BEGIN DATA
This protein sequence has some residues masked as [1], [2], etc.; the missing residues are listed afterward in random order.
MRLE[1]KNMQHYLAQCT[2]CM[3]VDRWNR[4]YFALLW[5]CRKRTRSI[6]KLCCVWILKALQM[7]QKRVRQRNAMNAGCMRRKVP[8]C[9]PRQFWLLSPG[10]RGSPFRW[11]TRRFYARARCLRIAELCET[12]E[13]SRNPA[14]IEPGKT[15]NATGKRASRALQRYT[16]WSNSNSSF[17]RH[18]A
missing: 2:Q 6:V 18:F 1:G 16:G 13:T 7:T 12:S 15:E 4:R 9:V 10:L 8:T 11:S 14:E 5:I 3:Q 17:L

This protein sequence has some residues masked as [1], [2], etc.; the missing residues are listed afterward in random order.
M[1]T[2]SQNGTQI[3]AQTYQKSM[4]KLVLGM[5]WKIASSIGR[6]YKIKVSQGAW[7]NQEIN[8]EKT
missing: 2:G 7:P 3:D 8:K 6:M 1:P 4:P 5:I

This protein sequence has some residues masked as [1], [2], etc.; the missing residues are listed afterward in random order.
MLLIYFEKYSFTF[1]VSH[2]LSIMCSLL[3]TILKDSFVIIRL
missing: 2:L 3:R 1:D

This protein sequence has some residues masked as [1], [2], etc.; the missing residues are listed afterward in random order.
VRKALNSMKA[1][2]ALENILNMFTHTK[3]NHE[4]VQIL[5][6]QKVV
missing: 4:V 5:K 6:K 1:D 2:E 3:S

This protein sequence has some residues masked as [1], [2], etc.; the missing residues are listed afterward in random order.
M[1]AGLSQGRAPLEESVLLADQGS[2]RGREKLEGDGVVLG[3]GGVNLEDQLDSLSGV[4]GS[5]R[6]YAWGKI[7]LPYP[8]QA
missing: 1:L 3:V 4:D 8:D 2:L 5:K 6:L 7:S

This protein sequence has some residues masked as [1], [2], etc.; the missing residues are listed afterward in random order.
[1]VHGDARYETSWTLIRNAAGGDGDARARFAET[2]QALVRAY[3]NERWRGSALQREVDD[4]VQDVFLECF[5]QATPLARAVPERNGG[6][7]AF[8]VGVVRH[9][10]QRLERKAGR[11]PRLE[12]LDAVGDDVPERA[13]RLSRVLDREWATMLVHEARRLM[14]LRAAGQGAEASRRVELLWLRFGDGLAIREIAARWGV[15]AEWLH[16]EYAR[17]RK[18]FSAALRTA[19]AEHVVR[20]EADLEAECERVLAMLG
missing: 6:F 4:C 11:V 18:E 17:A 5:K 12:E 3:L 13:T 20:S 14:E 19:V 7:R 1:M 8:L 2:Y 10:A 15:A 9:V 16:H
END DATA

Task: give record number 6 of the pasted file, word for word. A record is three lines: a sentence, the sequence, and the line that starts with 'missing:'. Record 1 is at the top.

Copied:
This protein sequence has some residues masked as [1], [2], etc.; the missing residues are listed afterward in random order.
[1]VHGDARYETSWTLIRNAAGGDGDARARFAET[2]QALVRAY[3]NERWRGSALQREVDD[4]VQDVFLECF[5]QATPLARAVPERNGG[6][7]AF[8]VGVVRH[9][10]QRLERKAGR[11]PRLE[12]LDAVGDDVPERA[13]RLSRVLDREWATMLVHEARRLM[14]LRAAGQGAEASRRVELLWLRFGDGLAIREIAARWGV[15]AEWLH[16]EYAR[17]RK[18]FSAALRTA[19]AEHVVR[20]EADLEAECERVLAMLG
missing: 6:F 4:C 11:V 18:E 17:A 5:K 12:E 3:L 13:T 20:S 14:E 19:V 7:R 1:M 8:L 2:Y 10:A 15:A 9:V 16:H